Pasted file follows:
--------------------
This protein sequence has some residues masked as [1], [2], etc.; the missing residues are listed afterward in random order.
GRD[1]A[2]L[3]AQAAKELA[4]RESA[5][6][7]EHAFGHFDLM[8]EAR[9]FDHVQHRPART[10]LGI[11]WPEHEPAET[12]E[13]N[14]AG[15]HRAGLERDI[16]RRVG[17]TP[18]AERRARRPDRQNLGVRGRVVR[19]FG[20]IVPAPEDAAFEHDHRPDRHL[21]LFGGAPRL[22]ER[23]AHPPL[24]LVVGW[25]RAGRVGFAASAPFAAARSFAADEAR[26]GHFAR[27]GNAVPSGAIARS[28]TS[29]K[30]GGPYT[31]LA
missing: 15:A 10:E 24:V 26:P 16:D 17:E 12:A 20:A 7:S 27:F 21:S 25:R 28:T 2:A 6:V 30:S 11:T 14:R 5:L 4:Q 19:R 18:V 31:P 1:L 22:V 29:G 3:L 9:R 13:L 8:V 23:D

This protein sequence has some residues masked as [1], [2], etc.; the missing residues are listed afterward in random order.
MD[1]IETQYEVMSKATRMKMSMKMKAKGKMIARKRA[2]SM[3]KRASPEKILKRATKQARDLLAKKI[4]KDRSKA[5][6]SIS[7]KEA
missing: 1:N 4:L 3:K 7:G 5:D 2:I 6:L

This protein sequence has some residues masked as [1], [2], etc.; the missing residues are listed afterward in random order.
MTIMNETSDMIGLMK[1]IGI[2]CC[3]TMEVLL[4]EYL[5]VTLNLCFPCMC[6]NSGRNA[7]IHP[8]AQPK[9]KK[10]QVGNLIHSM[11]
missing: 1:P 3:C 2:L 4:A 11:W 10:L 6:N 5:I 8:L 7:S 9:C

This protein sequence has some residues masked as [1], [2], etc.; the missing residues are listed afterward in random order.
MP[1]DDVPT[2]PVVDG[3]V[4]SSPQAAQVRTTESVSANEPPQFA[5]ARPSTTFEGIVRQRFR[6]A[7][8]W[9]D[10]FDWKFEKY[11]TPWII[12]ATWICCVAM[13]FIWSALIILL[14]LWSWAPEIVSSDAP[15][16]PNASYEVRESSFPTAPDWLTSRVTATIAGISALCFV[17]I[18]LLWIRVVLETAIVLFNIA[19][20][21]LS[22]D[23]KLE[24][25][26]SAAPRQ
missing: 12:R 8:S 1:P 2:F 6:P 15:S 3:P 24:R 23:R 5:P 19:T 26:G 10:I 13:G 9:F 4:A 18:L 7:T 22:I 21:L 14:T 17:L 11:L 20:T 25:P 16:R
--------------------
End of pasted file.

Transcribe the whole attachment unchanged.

This protein sequence has some residues masked as [1], [2], etc.; the missing residues are listed afterward in random order.
GRD[1]A[2]L[3]AQAAKELA[4]RESA[5][6][7]EHAFGHFDLM[8]EAR[9]FDHVQHRPART[10]LGI[11]WPEHEPAET[12]E[13]N[14]AG[15]HRAGLERDI[16]RRVG[17]TP[18]AERRARRPDRQNLGVRGRVVR[19]FG[20]IVPAPEDAAFEHDHRPDRHL[21]LFGGAPRL[22]ER[23]AHPPL[24]LVVGW[25]RAGRVGFAASAPFAAARSFAADEAR[26]GHFAR[27]GNAVPSGAIARS[28]TS[29]K[30]GGPYT[31]LA
missing: 15:A 10:E 24:V 26:P 16:D 17:E 12:A 20:A 7:S 27:F 21:S 25:R 28:T 2:A 6:V 30:S 11:T 14:R 5:L 4:Q 19:R 18:V 31:P 1:L 22:V 29:G 3:L 9:R 13:L 8:V 23:D

This protein sequence has some residues masked as [1], [2], etc.; the missing residues are listed afterward in random order.
MD[1]IETQYEVMSKATRMKMSMKMKAKGKMIARKRA[2]SM[3]KRASPEKILKRATKQARDLLAKKI[4]KDRSKA[5][6]SIS[7]KEA
missing: 1:N 4:L 3:K 7:G 5:D 2:I 6:L

This protein sequence has some residues masked as [1], [2], etc.; the missing residues are listed afterward in random order.
MTIMNETSDMIGLMK[1]IGI[2]CC[3]TMEVLL[4]EYL[5]VTLNLCFPCMC[6]NSGRNA[7]IHP[8]AQPK[9]KK[10]QVGNLIHSM[11]
missing: 1:P 3:C 2:L 4:A 11:W 10:L 6:N 5:I 8:L 7:S 9:C

This protein sequence has some residues masked as [1], [2], etc.; the missing residues are listed afterward in random order.
MP[1]DDVPT[2]PVVDG[3]V[4]SSPQAAQVRTTESVSANEPPQFA[5]ARPSTTFEGIVRQRFR[6]A[7][8]W[9]D[10]FDWKFEKY[11]TPWII[12]ATWICCVAM[13]FIWSALIILL[14]LWSWAPEIVSSDAP[15][16]PNASYEVRESSFPTAPDWLTSRVTATIAGISALCFV[17]I[18]LLWIRVVLETAIVLFNIA[19][20][21]LS[22]D[23]KLE[24][25][26]SAAPRQ
missing: 12:R 8:S 1:P 2:F 6:P 15:S 3:P 24:R 23:R 5:P 19:T 26:G 10:I 13:G 9:F 4:A 18:L 7:T 22:I 21:L 14:T 17:L 11:L 20:T 25:P 16:R